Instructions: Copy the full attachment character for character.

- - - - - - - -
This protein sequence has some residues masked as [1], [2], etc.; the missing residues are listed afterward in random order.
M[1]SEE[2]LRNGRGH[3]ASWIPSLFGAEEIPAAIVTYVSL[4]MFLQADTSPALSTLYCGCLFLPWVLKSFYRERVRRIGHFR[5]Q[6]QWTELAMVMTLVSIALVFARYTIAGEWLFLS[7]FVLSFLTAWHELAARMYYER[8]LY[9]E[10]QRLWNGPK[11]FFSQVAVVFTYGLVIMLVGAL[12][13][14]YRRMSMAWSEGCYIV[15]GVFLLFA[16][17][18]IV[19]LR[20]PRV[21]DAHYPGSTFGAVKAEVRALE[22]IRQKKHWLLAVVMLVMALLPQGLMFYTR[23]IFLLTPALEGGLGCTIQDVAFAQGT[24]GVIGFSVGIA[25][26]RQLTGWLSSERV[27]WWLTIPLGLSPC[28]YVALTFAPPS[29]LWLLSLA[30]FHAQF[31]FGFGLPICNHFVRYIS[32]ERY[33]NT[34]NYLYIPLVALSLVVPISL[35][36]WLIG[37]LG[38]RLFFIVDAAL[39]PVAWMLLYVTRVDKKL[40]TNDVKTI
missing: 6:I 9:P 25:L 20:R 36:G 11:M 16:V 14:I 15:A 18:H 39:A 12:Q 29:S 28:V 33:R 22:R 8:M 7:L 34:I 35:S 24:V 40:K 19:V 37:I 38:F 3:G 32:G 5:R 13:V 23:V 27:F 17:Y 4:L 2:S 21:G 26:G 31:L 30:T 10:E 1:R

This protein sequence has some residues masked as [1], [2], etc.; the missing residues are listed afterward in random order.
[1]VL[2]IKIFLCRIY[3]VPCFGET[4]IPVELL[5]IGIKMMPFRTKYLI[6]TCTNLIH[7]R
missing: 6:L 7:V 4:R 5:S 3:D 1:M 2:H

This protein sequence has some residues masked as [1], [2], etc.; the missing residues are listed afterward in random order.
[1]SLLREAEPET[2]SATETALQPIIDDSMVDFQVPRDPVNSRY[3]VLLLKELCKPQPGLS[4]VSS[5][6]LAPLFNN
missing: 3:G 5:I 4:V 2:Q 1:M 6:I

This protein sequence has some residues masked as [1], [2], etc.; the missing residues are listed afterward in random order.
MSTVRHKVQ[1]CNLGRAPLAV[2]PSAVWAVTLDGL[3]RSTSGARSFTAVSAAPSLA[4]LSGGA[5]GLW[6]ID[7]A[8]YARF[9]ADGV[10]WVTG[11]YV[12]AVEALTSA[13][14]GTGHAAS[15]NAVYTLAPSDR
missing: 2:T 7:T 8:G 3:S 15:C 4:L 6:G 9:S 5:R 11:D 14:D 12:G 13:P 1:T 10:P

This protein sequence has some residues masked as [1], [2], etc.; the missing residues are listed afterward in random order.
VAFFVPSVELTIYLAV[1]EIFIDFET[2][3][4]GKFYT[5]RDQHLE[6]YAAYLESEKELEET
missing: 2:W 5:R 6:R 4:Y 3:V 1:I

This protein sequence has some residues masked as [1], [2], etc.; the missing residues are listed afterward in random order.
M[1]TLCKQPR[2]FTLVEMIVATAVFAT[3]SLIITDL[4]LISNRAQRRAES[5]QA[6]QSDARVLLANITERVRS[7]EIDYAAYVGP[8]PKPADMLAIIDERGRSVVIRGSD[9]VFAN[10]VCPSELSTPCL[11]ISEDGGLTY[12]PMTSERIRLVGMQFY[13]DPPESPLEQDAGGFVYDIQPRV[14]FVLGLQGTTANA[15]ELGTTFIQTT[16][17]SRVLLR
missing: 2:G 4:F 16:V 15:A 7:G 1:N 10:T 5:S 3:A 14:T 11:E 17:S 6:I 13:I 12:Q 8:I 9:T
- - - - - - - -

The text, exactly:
This protein sequence has some residues masked as [1], [2], etc.; the missing residues are listed afterward in random order.
M[1]SEE[2]LRNGRGH[3]ASWIPSLFGAEEIPAAIVTYVSL[4]MFLQADTSPALSTLYCGCLFLPWVLKSFYRERVRRIGHFR[5]Q[6]QWTELAMVMTLVSIALVFARYTIAGEWLFLS[7]FVLSFLTAWHELAARMYYER[8]LY[9]E[10]QRLWNGPK[11]FFSQVAVVFTYGLVIMLVGAL[12][13][14]YRRMSMAWSEGCYIV[15]GVFLLFA[16][17][18]IV[19]LR[20]PRV[21]DAHYPGSTFGAVKAEVRALE[22]IRQKKHWLLAVVMLVMALLPQGLMFYTR[23]IFLLTPALEGGLGCTIQDVAFAQGT[24]GVIGFSVGIA[25][26]RQLTGWLSSERV[27]WWLTIPLGLSPC[28]YVALTFAPPS[29]LWLLSLA[30]FHAQF[31]FGFGLPICNHFVRYIS[32]ERY[33]NT[34]NYLYIPLVALSLVVPISL[35][36]WLIG[37]LG[38]RLFFIVDAAL[39]PVAWMLLYVTRVDKKL[40]TNDVKTI
missing: 6:I 9:P 25:L 20:R 36:G 11:M 16:V 14:I 15:A 18:H 39:A 12:Q 29:S 28:V 33:R 22:R 8:M 7:L 34:I 35:S 24:V 40:K 19:V 37:I 38:F 3:G 32:G 5:R 13:V 23:V 27:F 17:Y 4:L 2:S 21:G 26:G 31:L 30:T 10:E 1:R

This protein sequence has some residues masked as [1], [2], etc.; the missing residues are listed afterward in random order.
[1]VL[2]IKIFLCRIY[3]VPCFGET[4]IPVELL[5]IGIKMMPFRTKYLI[6]TCTNLIH[7]R
missing: 6:L 7:V 4:R 5:S 3:D 1:M 2:H

This protein sequence has some residues masked as [1], [2], etc.; the missing residues are listed afterward in random order.
[1]SLLREAEPET[2]SATETALQPIIDDSMVDFQVPRDPVNSRY[3]VLLLKELCKPQPGLS[4]VSS[5][6]LAPLFNN
missing: 3:G 5:I 4:V 2:Q 1:M 6:I

This protein sequence has some residues masked as [1], [2], etc.; the missing residues are listed afterward in random order.
MSTVRHKVQ[1]CNLGRAPLAV[2]PSAVWAVTLDGL[3]RSTSGARSFTAVSAAPSLA[4]LSGGA[5]GLW[6]ID[7]A[8]YARF[9]ADGV[10]WVTG[11]YV[12]AVEALTSA[13][14]GTGHAAS[15]NAVYTLAPSDR
missing: 2:T 7:T 8:G 3:S 15:C 4:L 6:G 9:S 5:R 11:D 14:D 12:G 13:P 1:T 10:P

This protein sequence has some residues masked as [1], [2], etc.; the missing residues are listed afterward in random order.
VAFFVPSVELTIYLAV[1]EIFIDFET[2][3][4]GKFYT[5]RDQHLE[6]YAAYLESEKELEET
missing: 2:W 5:R 6:R 4:Y 3:V 1:I

This protein sequence has some residues masked as [1], [2], etc.; the missing residues are listed afterward in random order.
M[1]TLCKQPR[2]FTLVEMIVATAVFAT[3]SLIITDL[4]LISNRAQRRAES[5]QA[6]QSDARVLLANITERVRS[7]EIDYAAYVGP[8]PKPADMLAIIDERGRSVVIRGSD[9]VFAN[10]VCPSELSTPCL[11]ISEDGGLTY[12]PMTSERIRLVGMQFY[13]DPPESPLEQDAGGFVYDIQPRV[14]FVLGLQGTTANA[15]ELGTTFIQTT[16][17]SRVLLR
missing: 2:G 4:F 16:V 15:A 7:G 1:N 10:T 5:S 3:A 14:T 11:E 17:S 6:I 13:I 12:Q 8:I 9:T